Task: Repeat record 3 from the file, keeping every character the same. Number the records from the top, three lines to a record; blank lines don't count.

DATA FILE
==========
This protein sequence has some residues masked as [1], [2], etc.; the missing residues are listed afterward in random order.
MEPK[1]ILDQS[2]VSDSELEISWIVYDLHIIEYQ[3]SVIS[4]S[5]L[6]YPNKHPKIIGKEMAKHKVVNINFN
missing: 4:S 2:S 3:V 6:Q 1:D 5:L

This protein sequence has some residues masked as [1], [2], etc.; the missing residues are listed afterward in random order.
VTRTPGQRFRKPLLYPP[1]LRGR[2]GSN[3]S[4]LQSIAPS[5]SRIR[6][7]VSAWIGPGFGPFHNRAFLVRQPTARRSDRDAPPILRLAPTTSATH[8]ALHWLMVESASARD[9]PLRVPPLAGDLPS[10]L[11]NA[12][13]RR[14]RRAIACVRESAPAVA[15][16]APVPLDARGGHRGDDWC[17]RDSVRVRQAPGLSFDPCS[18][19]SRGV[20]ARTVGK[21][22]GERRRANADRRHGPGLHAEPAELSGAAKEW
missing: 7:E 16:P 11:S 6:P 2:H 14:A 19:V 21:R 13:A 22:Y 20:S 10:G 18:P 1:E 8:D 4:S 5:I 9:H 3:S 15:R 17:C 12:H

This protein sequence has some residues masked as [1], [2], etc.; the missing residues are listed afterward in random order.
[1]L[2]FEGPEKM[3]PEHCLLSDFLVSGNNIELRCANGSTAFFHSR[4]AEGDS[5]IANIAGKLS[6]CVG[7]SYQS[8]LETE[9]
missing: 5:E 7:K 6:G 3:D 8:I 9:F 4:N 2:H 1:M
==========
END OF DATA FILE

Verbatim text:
This protein sequence has some residues masked as [1], [2], etc.; the missing residues are listed afterward in random order.
[1]L[2]FEGPEKM[3]PEHCLLSDFLVSGNNIELRCANGSTAFFHSR[4]AEGDS[5]IANIAGKLS[6]CVG[7]SYQS[8]LETE[9]
missing: 5:E 7:K 6:G 3:D 8:I 9:F 4:N 2:H 1:M